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For Release: Thursday, January 4, 2018

DEC and City of Troy to Host Free Ice Fishing Clinic at Tomhannock Reservoir

The New York State Department of Environmental Conservation (DEC) and the city of Troy will co-host a free ice fishing clinic from 9 a.m. to 2 p.m. on Saturday, Jan. 20, at the Tomhannock Reservoir angler parking lot at the corner of NYS Route 7 and Lake Shore Road in the town of Pittstown, DEC Region 4 Director Keith Goertz announced today.

"This event is a great opportunity for the public to learn more about the unique sport of ice fishing and how to better enjoy New York's natural resources in the winter," Goertz said. "The free ice fishing clinic is non-competitive and geared toward anglers of any age, especially those new to the sport of ice fishing."

DEC will supply the bait and tackle but experienced anglers are encouraged to bring their own fishing gear. A warming hut will be on site and DEC will provide ice fishing instruction and tips. Anglers will have a chance to catch panfish, yellow perch, pickerel and walleye at the reservoir. For more information about the event, contact the DEC Region 4 Fisheries office at (607) 652-7366.

While neither a DEC fishing license nor a city of Troy access permit will be required for this event, all other fishing regulations remain in effect. Normally, anyone age 16 or older is required to obtain a fishing license to fish or assist with fishing in fresh waters of New York State. Also, a city of Troy access permit is normally required to fish at the Tomhannock Reservoir.

Beginning this year, the use of battery powered ice augers on the Tomhannock Reservoir is now allowed. However, gasoline and propane powered ice augers are still prohibited on the reservoir. The public is also reminded that ice fishing shelters of any kind are prohibited on the reservoir.

The Tomhannock Reservoir is a 1,700-acre public water supply that provides drinking water to the city of Troy and surrounding communities. DEC and Troy cooperatively manage public fishing on the reservoir.

Ice fishing continues to increase in popularity in New York State. Unlike the open water season, when an angler usually needs a boat to access good fishing locations, no boat is required to access these locations once a water is covered with safe ice. It's also a great sport for families, as they can mix in skating, snowshoeing, cross country skiing, or other activities during an ice fishing trip to keep everyone interested and happy.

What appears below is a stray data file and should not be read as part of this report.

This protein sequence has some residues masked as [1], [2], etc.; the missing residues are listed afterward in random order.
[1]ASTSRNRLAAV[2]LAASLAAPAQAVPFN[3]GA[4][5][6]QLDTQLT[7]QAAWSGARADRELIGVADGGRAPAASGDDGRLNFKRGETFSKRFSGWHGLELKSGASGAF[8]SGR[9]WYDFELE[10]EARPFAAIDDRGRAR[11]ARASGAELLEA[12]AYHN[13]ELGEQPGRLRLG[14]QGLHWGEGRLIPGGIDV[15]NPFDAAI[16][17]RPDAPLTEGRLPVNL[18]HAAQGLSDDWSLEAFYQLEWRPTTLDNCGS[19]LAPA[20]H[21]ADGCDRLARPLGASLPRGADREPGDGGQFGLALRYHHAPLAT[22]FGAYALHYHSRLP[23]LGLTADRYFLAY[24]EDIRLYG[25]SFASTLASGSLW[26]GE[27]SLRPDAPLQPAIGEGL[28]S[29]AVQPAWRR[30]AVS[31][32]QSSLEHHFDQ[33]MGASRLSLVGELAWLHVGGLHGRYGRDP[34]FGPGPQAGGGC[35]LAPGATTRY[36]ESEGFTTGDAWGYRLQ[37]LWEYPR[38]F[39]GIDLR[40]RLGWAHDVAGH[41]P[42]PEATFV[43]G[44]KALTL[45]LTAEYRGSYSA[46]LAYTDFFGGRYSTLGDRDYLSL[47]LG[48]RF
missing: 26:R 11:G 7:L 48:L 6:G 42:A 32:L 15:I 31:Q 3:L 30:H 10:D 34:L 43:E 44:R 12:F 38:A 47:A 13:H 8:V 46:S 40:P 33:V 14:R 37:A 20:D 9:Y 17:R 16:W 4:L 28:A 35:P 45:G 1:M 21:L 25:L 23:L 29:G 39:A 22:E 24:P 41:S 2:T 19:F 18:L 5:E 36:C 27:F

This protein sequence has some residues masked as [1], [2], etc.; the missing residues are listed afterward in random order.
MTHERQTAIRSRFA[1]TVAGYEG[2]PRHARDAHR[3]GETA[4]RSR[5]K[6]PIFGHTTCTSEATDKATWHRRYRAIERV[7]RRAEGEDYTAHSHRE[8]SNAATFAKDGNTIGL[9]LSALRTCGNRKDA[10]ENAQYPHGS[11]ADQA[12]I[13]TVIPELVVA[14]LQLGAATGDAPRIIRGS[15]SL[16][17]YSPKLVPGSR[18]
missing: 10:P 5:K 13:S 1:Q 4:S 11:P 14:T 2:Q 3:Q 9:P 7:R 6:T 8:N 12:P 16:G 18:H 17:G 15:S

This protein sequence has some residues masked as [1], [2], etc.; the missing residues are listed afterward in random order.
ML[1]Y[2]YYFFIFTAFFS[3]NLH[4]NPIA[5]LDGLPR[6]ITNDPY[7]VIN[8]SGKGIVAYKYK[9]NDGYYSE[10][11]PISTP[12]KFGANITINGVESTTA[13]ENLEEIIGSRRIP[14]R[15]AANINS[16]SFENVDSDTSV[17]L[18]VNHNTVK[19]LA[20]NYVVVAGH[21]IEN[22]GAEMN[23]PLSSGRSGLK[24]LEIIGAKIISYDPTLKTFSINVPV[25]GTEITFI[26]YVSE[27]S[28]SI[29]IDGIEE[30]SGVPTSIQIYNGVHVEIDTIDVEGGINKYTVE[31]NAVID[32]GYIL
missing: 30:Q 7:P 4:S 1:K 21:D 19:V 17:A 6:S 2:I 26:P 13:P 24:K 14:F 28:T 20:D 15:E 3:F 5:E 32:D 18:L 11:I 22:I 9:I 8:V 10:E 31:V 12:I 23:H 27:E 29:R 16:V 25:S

As part of Governor Cuomo's NY Open for Fishing and Hunting initiative February 17-18, 2018, has been designated as a free fishing weekend. The requirement for a fishing license is waived during this period. This is a great opportunity to try ice fishing for the first time or for experienced anglers to take friends ice fishing for the first time. Beginning ice anglers are encouraged to download the Ice Fishing Chapter of DEC's new I FISH NY Beginners' Guide to Freshwater Fishing for information on how to get started ice fishing. Additional information, including a list of waters open to ice fishing, can found on the DEC ice fishing web page and the Public Lakes and Ponds map.

Anglers are reminded that four inches of ice is usually safe for accessing ice on foot. Double that thickness for traveling on white ice. Ice thickness can vary on ever body of water or even within the same body of water. Anglers should be particularly wary of areas of moving water and around boat docks and houses where bubblers may be installed to reduce ice buildup. The presence of snowmobile tracks or footprints on the ice should not be taken as evidence of safe ice conditions. Individuals are strongly encouraged to check ice conditions and avoid situations that appear to present even a remote risk. Testing the thickness if ice can easily be done with an auger or ice spud at various spots.

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